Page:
It isn't remotely surprising that the Narendra Modi government has trapped itself in a legal mire with respect to the rule on sale of cattle for slaughter in livestock markets. Given 1) the extent of impact the new rule will have on the meat trade industry and connected sectors, 2) the public perception about the law being a cleverly-executed backdoor cattle slaughter ban and 3) the allegations that the government is slowly pushing its 'Hinduvta agenda' by forcing vegetarian food habits on the country, the Centre was asking for trouble sooner or later on the issue.
On Thursday, the Supreme Court issued a notice to the Modi government on a petition challenging the notification banning sale and purchase of cattle at animal markets for slaughter. The apex court has given a fortnight’s time for the Centre to file its response within two weeks and will hear the case next on 11 July.
But, remember, this isn’t the first intervention of judiciary in the controversial issue. Last month, Madras High Court issued a stay on the Centre’s rule on cattle sale for slaughter in markets. States like Kerala and Meghalaya passed resolutions against the Centre’s law asserting that they will not implement it. Karnataka, West Bengal and Tripura governments too have said the rule will not be implemented in these states citing constitutional rights on states.
The Centre too has realised the mess in which it has landed. It has promised to be open for suggestions on the issue and has reiterated that the idea is not to alter food habits of people and hit the businesses (read here and here).
The core of the current problem is the part where cattle sale for slaughter is banned in animal markets, not the rules stipulating discipline and transparency in cattle trade and slaughter. Livestock markets are where 80 to 90 percent of the slaughter cattle sale happens in the country, according to meat traders’ body. Farmers bring their unused cattle to small, neighbourhood markets from where traders take the cattle to bigger mandis. Stopping this and imposing the farm-to-fork model overnight would have paralysed the industry since the availability of cattle will become a problem.
It is not practical for small traders to get the stock to supply to slaughter houses. This scarcity will not only hurt the slaughter activity but also connected industries such as tanning and leather.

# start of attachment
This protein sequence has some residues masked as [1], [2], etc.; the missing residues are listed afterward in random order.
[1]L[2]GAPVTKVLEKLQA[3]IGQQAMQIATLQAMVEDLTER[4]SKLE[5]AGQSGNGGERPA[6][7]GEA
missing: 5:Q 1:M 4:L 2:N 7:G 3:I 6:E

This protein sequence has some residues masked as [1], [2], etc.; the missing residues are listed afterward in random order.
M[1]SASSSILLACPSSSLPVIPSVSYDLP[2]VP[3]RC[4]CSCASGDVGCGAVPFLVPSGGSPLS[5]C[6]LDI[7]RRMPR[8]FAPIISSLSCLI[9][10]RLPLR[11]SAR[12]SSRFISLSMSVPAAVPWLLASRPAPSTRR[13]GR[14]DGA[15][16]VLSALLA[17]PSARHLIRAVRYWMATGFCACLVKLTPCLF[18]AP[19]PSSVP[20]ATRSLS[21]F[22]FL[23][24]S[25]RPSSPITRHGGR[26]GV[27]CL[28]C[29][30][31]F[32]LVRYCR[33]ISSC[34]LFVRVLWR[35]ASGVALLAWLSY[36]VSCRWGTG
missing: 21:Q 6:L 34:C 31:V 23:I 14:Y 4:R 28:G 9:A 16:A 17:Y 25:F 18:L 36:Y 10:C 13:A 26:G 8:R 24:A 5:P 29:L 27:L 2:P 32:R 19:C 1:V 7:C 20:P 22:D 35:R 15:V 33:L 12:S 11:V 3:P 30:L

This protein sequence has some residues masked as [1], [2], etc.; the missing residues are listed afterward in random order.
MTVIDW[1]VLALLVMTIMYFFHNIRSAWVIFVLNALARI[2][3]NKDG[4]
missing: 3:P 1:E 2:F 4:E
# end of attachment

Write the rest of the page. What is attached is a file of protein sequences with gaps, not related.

Also, logically when the supply of cattle for slaughter is reduced, the consumers will naturally face steep price hikes and business could take a hit on account of lower demand. Particularly for states like Kerala, where meat consumption is high (according to the state finance minister, over 70 percent of the population eats beef), people saw this as government encroachment on their food habits and individual rights.
Adding to the problem, the Centre also included 'buffalo' in the banned meat list. Earlier, this wasn't the case. Even when the cow slaughter ban was in place, the meat that many hotels serve as 'beef' was buffalo meat, not cow meat. The inclusion of this category came as a double shock to the meat eater and meat trader in all those states.
The Centre is probably fighting a losing battle both in the court rooms and against the states since it is on weak ground on the matter. Essentially, regulating livestock markets and cattle trade is a state affair, while the Centre has the right only to intervene on matters of animal welfare. But, as reported by The Indian Express, Fahim Qureshi, the Hyderabad-based lawyer who moved the petition in the Supreme Court, has pointed out that Section 11 of the Prevention of Cruelty to Animals Act does not categorise slaughter of animals for food as cruelty on the condition that it is not accompanied by pain and suffering.
The Modi government will likely be left with no option but to review the ban on cattle sale for slaughter at the livestock markets.
Secondly, a government that has farmer welfare as a high priority and wants to double the farmer income by 2022, would not want to cripple the farm economy (poor farmers would be stuck with their unused cattle when markets disappear. They typically sell them in these markets and invest the money in buying new cattle) and the meat trade industry (India is one of the biggest meat exporters in the world).
But, the Modi government can save face without getting into a deeper mess by doing one simple thing: Restore the sale of cattle for slaughter in livestock markets and bring in stringent rules to prevent cattle theft, the sale of unhealthy cattle and ensuring the quality of meat sold to the public.
The government can stipulate minimum infrastructure and cleanliness requirements for market places and perhaps, bring in a new licensing system to weed out those who are non-compliant. Most of these rules are already in place in the notification under the Prevention of Cruelty to Animals (PCA) Act of 1960. By doing this, the government can avert major embarrassment. With at least five major meat consuming states turning against it and the promise of a long legal battle ahead, a course correction seems to be the only way out. Retaining cattle sale for slaughter in market places will bring life back to the meat industry while the government can simultaneously bring in rules to achieve the intended objectives.
The current course of action will only lead to bigger problems.
Updated Date: Jun 15, 2017 16:25 PM